ive read some documents on lifetime annotation still i cant grasp it. please help.
Let us know you have any specific questions.
It's a very big topic, so it's hard to just explain it in a forum post. Some things I think aren't explained often enough:
Rust's references can't exist on their own. They're always borrowing from something. Even string literals are technically borrowing from program's own executable.
You will quickly get in trouble when you use structs with references (
struct Foo<'a>). You should almost always use owning types in structs (e.g.
&str). This is because when you're borrowing from somewhere, it's most often borrowing from a variable, and variables are destroyed at the end of their scope (function call), so all structs borrowing from them have to be destroyed too, which is incredibly limiting and inconvenient. Structs that own all of their data can be freely used for as long as you need.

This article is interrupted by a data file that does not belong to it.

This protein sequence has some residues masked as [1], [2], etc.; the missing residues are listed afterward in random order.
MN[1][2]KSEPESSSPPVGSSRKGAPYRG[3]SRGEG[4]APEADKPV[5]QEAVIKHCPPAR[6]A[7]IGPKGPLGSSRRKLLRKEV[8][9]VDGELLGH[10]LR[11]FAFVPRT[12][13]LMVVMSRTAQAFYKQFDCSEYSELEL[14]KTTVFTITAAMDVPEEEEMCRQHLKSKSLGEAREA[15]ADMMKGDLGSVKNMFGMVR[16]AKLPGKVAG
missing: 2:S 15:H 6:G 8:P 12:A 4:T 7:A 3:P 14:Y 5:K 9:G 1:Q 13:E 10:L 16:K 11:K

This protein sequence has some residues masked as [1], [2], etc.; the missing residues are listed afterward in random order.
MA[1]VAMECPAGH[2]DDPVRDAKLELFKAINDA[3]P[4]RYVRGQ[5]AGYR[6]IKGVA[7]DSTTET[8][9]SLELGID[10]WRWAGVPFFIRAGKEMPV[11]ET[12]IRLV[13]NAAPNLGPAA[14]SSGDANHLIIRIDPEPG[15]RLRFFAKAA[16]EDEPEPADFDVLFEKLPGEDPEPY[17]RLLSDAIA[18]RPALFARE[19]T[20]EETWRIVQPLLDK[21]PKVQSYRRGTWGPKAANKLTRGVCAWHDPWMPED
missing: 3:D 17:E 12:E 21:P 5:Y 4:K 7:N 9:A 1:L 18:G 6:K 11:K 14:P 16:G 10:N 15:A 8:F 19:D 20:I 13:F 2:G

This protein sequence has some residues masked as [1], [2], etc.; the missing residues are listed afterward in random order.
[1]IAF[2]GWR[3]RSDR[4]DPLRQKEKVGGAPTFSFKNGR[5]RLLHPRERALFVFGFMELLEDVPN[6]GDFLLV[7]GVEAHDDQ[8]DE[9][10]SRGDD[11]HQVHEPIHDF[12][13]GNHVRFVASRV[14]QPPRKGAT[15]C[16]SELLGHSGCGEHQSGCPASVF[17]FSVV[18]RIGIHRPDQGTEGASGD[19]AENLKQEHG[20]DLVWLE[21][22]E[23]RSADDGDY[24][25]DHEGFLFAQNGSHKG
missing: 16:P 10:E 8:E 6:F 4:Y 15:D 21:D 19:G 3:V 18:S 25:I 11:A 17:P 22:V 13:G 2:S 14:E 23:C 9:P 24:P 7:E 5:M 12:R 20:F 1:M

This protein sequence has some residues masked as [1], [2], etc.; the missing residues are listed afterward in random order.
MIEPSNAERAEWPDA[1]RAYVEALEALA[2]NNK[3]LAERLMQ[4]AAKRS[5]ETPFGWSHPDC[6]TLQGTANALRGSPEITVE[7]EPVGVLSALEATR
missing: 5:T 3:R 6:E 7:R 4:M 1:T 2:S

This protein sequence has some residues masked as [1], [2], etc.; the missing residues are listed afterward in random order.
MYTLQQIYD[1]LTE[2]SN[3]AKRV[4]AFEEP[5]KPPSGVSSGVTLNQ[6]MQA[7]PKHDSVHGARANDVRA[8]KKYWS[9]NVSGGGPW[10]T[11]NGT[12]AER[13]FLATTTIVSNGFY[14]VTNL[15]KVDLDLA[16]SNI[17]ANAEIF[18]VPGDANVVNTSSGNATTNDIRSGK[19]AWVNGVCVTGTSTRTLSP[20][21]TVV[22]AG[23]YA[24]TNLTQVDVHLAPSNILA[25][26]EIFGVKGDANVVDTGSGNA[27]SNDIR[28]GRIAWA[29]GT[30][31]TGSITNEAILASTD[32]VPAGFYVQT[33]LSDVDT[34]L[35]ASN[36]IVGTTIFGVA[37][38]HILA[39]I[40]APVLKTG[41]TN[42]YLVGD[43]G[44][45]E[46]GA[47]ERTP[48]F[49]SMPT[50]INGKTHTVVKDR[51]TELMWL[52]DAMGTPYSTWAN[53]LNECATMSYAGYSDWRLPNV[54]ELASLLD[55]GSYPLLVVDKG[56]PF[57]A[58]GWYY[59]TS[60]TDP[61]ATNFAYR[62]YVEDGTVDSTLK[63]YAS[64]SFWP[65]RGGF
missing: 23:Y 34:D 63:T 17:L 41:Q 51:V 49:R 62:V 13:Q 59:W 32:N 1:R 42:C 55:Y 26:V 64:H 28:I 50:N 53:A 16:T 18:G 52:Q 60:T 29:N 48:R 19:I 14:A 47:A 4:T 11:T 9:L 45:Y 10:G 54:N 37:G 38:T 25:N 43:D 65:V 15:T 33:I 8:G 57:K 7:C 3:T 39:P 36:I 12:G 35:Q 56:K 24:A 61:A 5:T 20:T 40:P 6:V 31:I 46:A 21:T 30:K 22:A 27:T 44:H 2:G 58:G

You can think of lifetime annotations as breadcrumbs used to trace back where the data has been borrowed from.
&mutisn't mainly about immutable vs mutable, but rather shared (&) vs exclusive (&mut). It's possible to mutate through
In generic code (like
foo<T: 'a>()) if you have compiler complaining about lifetimes, you usually fix it by adding more lifetime annotations. In non-generic code you usually can't fix things by adding more lifetime annotations, and have to change the code instead (change to owning types, use
Arc, move variables to outer scopes, etc.).